The pharmacokinetic process is known as ADME, with the latent addition of 'L'. A regards the absorption of the substance into the bloodstream; D refers to the dissemination (distribution) of the drug or compound throughout the body's fluids and tissues. The next step in the testing process is M for metabolism, also known as bio-transformation, as drugs are irreversibly changed into different substances. Finally, E regards the excretion of the substances which, when combined with metabolism, eliminates the substance from the body – this includes the observation that, in rare cases, some drugs never entirely exit our systems. The latter-day addition of an L for liberation accounts for how the drug is actually released from its formulation, which can lead to more effective prescriptions, more accurate dosage, etc.
Pharmacokinetic research reveals much about drugs that we cannot see: this scientific discipline often proves that, for example, different administration sites affect uptake rate, effectiveness and duration. Differing dosages of the same drug can have highly differing – and unusual – effects. These ideas have been represented anecdotally, especially in the Cannabis community, but through pharmacokinetics, scientists can actually prove these effects empirically. Now we know for certain that eating or drinking cannabinoid-infused products has a distinctly different effect on the body than smoking inhaled cannabinoids. Even so, vaporizing inhaled cannabinoids also presents a different action inside the body than smoking. With this information, the medical Cannabis community should be able to more effectively medicate its patients.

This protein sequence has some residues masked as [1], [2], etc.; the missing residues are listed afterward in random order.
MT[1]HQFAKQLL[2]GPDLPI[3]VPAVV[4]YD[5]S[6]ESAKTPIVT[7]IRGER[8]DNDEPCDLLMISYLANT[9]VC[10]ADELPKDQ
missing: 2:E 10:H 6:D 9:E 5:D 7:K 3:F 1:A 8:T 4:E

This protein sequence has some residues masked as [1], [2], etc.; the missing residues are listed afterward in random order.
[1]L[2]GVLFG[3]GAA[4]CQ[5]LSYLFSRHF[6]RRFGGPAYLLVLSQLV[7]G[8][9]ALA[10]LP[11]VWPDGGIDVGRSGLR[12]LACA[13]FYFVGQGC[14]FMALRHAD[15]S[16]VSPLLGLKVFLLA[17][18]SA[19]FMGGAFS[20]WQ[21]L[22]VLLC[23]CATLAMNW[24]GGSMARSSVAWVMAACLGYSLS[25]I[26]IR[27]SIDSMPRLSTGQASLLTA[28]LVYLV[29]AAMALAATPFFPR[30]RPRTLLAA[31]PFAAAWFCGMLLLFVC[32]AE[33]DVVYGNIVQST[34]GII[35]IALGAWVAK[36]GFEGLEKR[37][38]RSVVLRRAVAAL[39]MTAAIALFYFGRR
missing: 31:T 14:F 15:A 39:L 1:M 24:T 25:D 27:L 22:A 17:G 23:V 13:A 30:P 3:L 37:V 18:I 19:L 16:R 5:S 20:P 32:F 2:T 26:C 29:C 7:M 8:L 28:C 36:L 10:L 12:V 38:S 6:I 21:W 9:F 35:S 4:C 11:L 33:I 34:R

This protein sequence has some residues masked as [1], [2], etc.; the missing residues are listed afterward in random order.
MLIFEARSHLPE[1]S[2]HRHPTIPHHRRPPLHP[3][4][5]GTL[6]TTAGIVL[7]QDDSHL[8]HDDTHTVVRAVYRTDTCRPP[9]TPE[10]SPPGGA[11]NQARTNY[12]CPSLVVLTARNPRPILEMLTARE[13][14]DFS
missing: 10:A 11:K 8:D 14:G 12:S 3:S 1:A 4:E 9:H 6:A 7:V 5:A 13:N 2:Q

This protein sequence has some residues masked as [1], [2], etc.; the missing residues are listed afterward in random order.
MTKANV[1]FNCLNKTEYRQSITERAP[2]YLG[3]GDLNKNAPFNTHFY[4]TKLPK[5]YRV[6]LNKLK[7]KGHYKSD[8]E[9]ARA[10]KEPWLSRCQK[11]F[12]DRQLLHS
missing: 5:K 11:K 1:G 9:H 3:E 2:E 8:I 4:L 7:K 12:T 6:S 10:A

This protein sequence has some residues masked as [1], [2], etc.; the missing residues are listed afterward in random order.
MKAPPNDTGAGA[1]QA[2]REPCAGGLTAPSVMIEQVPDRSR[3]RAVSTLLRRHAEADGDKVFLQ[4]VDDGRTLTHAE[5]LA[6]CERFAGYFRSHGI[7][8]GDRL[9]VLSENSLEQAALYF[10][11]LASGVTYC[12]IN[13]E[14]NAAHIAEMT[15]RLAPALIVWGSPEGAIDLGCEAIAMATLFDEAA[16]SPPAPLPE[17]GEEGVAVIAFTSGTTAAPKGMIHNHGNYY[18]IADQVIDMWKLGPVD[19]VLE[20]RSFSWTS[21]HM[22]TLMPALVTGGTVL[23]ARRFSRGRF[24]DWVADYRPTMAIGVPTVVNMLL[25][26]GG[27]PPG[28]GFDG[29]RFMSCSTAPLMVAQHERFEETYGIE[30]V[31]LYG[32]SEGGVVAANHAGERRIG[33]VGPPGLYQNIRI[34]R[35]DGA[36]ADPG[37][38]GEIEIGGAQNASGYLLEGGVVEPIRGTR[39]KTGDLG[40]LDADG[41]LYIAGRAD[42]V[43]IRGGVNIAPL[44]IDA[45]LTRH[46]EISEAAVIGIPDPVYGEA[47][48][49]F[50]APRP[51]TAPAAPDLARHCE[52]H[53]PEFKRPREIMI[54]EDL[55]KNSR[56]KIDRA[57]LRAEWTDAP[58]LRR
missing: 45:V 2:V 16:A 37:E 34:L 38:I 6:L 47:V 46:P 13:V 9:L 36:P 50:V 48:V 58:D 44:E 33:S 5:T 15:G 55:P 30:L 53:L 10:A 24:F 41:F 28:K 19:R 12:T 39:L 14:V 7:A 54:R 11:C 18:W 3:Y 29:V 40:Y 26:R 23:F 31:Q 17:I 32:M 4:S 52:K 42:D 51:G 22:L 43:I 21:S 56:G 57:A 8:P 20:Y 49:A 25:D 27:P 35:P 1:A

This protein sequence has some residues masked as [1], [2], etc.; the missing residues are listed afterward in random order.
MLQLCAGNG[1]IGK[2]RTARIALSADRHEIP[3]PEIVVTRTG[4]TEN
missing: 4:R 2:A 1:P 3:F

Conversely to pharmacokinetics, pharmacodynamics studies the effects of drugs on the body and both faculties are often studied in conjunction. This can be done in several ways: patient testimony and feedback, controlled pharmacological studies on humans, and animal testing. While it seems quite obvious that drugs affect us when they are consumed, it is important to understand exactly how they work and why they do what they do. Opponents of Cannabis legalization look forward to negative results from clinical studies of the drug; however, even positive results can be manipulated or selectively reported to make a particular drug look more dangerous than it is.
Likewise, pro-pot advocates have often been accused of focusing solely upon an abundance of non-empirical information to promote only the positive aspects of recreational and medical Cannabis use. Detractors tend to ignore the actual scientific research that proves cannabinoids can actually protect the body, from killing tumour cells to stimulating brain tissues. For this reason, it is especially important that both pharmacokinetic and pharmacodynamic research continues.
By Sativa Diva